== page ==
Total Eclipse of the Sun

Our other home—in northeast Kansas—lies in the direct path of the total eclipse. At one point, Randa and I had planned to go up and be there for the super-hyped event. But, in view of the multiple forecasts of over-saturated travel zones, an invasion of hundreds of thousands of solar-seeking spectators and all sorts of shortages, outages and portages, we decided to stay in Ark City.

As it turns out, the weather forecast for that particular segment of NOAA’s prognostication domain indicates a twenty percent chance of showers and thunderstorms this morning followed by “partly sunny” conditions. I guess if the part that is sunny turns out to be at the peak of the predicted phenomenon, those eclipse glasses will come in pretty handy.

Having gotten a pretty good head start on the current generation, I’ve witnessed a few eclipses over the years. I’ve never bought the glasses but I’ve never ventured to stare into the sun during an eclipse either. Seeing it get sort of dark in the middle of the day when there’s not a cloud in the sky is a pretty cool thing. Some people believe that the darkness that fell upon Jerusalem and the area when Jesus was crucified was due to a rather well-timed eclipse.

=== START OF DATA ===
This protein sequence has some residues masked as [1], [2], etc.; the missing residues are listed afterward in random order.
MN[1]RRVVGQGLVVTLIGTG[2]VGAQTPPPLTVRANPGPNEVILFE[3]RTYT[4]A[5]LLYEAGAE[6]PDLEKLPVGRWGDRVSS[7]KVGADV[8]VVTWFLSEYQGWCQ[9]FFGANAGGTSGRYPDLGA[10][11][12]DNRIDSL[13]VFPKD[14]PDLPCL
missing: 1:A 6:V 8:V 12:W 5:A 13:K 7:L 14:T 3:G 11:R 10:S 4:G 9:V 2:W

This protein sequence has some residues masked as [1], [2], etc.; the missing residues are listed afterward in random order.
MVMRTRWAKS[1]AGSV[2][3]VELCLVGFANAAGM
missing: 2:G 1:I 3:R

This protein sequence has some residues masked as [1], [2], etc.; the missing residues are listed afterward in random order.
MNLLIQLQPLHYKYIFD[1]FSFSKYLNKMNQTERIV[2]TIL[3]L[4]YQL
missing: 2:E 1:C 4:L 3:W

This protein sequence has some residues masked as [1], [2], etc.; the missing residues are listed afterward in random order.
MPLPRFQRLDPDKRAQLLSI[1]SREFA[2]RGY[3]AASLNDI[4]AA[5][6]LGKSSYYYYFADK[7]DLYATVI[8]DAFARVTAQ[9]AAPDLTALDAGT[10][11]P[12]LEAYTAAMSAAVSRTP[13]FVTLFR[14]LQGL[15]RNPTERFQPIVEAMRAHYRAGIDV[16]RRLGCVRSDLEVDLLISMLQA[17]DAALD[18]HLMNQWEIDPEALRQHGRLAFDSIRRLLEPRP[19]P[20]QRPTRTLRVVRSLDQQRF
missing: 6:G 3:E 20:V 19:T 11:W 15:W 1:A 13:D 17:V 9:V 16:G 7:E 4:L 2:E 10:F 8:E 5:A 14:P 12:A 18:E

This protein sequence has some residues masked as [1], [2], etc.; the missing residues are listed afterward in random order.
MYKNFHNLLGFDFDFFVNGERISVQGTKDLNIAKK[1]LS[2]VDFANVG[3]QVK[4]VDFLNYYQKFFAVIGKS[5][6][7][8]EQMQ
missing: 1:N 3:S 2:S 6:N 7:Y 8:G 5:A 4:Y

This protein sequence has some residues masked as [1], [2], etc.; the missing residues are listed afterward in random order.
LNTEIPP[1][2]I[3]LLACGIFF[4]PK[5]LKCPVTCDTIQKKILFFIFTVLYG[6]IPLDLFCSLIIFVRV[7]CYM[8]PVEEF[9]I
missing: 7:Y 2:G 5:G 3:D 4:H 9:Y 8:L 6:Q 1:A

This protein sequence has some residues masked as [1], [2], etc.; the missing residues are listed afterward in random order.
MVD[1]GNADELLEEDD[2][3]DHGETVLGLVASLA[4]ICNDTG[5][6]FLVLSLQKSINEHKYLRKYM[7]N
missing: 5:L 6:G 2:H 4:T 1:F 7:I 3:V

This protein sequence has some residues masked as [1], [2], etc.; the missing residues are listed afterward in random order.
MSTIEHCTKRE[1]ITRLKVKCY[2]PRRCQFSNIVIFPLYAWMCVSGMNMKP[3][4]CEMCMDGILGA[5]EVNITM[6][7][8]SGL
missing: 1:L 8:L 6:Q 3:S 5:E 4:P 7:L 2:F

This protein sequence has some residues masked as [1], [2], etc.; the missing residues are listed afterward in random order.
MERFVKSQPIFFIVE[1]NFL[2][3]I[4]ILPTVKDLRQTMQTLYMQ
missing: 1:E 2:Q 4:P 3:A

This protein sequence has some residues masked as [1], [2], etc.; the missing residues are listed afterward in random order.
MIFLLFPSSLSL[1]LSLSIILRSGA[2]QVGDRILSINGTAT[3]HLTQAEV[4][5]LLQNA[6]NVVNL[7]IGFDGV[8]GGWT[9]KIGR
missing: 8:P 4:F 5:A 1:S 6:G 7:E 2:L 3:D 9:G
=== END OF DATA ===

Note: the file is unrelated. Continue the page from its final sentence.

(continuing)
On its surface that seems like a plausible explanation, I suppose, though there are others who say, “Hold on a minute there, Sunshine; there’s all sorts of evidence that this was not your usual solar eclipse.” I certainly welcome you to dig into the history and the apologetics relating to that discussion. I might even join you.

That bit of controversy to the side, I will confess that today’s eclipse is interesting to me but not nearly as compelling as it apparently is to a great many folks. I hope they all get the view for which they’re looking and hoping. Seeing the sun darkened on a significant segment of the earth for a while is a pretty cool thing, especially if it happens at just the right time to keep you from being the next Aztec sacrifice.

But the event that I really, really, really want to see? Well that would be when the Son returns to this earth…

H. Arnett

About Doc Arnett

Native of southwestern Kentucky currently living in Ark City, Kansas, with my wife of twenty-nine years, Randa. We have, between us, eight children and twenty-eight grandkids. We enjoy singing, worship, remodeling and travel.
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